And what would participation do?

    If we show up at the Valley Hi meeting and demand they stop the levy, it’s not like they’ll LISTEN.

    They still want to keep a levy even though the 40 MILLION IN CASH they have on hand, properly managed, would keep the home going for years.

    MCDOT was hellbent on a continuous flow interchange for Randall and Algonquin, even though the towns, residents, and businesses spoke out otherwise.

    It was an eternity before they finally relented.

    Another appealing item bought up in meetings would be for Crystal Lake school districts to merge.

    I’m all for paying teachers a decent salary, as I want top personnel to educate my children, and for maintaining the buildings and the transit.

    But we’re paying for two superintendents, two administrations, while other districts get by with as a K-12 with ONE. But that’s never a thought that is truly entertained, even when it’s bought up.

    I’ve seen plenty of bluster about cutting taxes.

    Well, at the end of the day, that’s about cutting duplicitous personnel, overlapping departments, and operating more efficiently to deliver quality of life.

    I don’t see any of that here.

    Each of these levies will still try and keep their own, even if someone shows up at a meeting with a tax bill and complains.

    Only one candidate in this county has said,

    “I’ll cut my office if elected.”

    And of course, he took crap for that.

    And don’t get me wrong, cutting personnel sucks.

    That’s a tough thing to do.

    The easy thing is to watch residents put up a for sale sign, and watch the county slowly lose population, then send out a “lower taxes” flyer promising reform.

    So fine, keep harping about participation.

    Maybe if they gave a sign that it would change something, we’ll show up.

  8. JT’s comment is exactly why I and several others have created the McHenry County Good Government Association (McGGA).

    There are too many local governments and too many local elected officials for even the best citizen to monitor.

    As JT notes, he alone has 13 different taxing bodies.

    I have 58 elected officials here in the County — that is, not even including State Rep and State Senator — that I’m supposed to keep my eye on.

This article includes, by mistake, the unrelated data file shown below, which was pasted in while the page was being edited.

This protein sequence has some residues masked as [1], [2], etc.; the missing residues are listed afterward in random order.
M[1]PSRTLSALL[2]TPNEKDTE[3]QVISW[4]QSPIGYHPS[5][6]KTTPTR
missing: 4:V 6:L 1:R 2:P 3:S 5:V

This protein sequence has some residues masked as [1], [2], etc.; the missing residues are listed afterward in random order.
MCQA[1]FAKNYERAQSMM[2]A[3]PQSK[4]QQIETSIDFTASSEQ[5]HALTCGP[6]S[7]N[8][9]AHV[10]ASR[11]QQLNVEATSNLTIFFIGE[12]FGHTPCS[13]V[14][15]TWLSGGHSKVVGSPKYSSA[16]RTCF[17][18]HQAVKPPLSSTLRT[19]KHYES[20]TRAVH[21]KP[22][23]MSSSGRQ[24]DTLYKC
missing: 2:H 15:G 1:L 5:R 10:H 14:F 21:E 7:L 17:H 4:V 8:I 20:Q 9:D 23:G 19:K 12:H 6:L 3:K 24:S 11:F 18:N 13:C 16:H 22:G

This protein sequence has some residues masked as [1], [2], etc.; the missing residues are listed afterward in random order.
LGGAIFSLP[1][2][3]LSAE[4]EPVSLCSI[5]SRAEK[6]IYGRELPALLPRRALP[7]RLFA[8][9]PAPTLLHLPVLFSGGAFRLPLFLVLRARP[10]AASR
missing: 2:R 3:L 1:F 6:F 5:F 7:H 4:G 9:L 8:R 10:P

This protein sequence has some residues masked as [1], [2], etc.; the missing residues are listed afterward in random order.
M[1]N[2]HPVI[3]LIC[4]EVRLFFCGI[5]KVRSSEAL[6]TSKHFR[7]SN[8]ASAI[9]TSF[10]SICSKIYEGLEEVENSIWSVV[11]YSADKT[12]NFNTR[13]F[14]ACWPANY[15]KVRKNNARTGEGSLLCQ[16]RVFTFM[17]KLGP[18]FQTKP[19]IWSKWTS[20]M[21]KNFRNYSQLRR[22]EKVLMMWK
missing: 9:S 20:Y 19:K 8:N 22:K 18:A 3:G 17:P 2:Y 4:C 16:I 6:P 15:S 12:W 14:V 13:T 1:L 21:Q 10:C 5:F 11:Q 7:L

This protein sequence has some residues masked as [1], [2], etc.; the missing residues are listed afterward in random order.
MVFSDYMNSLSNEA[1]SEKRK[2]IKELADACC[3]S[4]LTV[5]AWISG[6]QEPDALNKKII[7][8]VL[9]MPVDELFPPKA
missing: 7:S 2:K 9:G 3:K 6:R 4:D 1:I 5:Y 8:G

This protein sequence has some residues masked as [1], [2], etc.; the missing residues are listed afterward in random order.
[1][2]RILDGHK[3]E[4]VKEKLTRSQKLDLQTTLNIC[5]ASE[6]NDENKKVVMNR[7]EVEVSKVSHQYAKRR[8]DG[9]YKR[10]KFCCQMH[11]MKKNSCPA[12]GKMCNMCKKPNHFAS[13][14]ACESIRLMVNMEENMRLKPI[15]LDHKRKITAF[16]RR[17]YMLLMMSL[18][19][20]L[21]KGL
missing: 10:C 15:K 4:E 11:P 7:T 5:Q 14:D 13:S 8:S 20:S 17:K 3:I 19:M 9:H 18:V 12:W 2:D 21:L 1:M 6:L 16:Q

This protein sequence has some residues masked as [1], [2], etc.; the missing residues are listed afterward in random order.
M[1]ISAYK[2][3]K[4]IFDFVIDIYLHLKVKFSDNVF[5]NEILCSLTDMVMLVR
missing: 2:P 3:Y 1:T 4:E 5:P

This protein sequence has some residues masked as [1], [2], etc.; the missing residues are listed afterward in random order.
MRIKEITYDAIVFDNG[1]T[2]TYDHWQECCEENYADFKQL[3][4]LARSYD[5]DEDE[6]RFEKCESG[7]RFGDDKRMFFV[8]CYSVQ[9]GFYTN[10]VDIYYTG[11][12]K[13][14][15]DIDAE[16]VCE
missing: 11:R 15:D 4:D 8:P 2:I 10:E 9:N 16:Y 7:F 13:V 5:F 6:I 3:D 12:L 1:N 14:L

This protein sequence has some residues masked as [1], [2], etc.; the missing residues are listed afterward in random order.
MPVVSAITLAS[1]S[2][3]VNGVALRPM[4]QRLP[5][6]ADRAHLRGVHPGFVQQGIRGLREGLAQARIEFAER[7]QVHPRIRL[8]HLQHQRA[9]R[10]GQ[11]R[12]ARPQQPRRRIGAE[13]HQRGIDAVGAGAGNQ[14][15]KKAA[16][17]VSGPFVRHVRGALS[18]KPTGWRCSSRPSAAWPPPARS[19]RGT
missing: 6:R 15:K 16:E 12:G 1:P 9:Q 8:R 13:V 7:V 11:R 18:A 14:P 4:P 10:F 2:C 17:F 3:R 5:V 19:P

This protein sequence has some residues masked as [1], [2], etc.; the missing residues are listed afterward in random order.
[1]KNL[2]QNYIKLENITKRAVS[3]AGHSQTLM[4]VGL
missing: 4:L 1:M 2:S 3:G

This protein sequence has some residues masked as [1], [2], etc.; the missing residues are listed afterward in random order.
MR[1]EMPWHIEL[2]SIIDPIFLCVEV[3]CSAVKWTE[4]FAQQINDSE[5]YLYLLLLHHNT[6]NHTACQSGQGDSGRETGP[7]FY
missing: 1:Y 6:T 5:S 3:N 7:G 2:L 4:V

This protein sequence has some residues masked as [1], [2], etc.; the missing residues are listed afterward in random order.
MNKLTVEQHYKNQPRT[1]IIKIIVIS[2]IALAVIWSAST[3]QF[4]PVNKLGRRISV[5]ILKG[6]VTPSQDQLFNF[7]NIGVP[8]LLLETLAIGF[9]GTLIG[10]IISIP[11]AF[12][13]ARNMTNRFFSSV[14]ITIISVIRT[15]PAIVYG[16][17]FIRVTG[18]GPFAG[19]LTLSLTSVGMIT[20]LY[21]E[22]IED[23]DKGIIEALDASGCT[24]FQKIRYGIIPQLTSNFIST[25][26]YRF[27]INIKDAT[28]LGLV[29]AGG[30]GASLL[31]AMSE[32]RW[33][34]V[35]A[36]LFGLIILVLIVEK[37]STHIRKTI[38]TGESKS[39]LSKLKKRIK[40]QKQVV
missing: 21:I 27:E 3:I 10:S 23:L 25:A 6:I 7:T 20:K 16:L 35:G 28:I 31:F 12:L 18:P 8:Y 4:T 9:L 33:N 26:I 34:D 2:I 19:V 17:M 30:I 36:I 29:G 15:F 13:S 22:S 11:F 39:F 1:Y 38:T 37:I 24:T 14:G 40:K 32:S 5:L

It’s an impossible task.

    So McGGA will be recruiting people to keep an eye on local governments. With one person for each local government, we can publicize what and how well the governments are doing in order to educate the public. We will also seek out, vet, and train candidates, both in how to win a local election and in how to be effective trustees.

    Scott, JT — let me know if you’re interested. We need people like you who are paying attention.

  9. Number one problem in Illinois: Level of knowledge held by the voting public.

    How many people realize that the makeup of the County Board will be determined with this primary election, not the General election in the fall? Why? Currently the Board is 100 percent Republican and the odds of that changing much fall is minimal.

    This link will take you to a current post relative to voters in Illinois:

    I realize I am preaching to the choir on this blog but y’all really need to educate your family, friends, neighbors about the following quotes:

    “From 2008 to 2014, an average of 54 percent of active voters cast their ballots in the general election and only 22 percent voted in the primary. ”

    ““A lot of local elections are really decided in primaries,””

    “And even when people are voting, they’re not always sure who they’re voting for. Sebastian Ellefson, Director of BallotReady, an online voter guide, says around 30 percent of people filled out the full ballot in November 2014.”

    Help your fellow voters by printing out the sample ballot from the County website, fill it out and share it with your family, friends, neighbors.
    Click on precinct finder;
    key in your address and click on ‘locate precinct’;
    Click on ‘continue’;
    Click on ‘my sample ballot’;
    Select your party and click on ‘continue’;

    Print out the ballot, mark your choices and share, share, share.

  10. “being angry and observant does not a public servant make.”

    Bilbo, your posts are seemingly always way off mark. This may be one of your worst.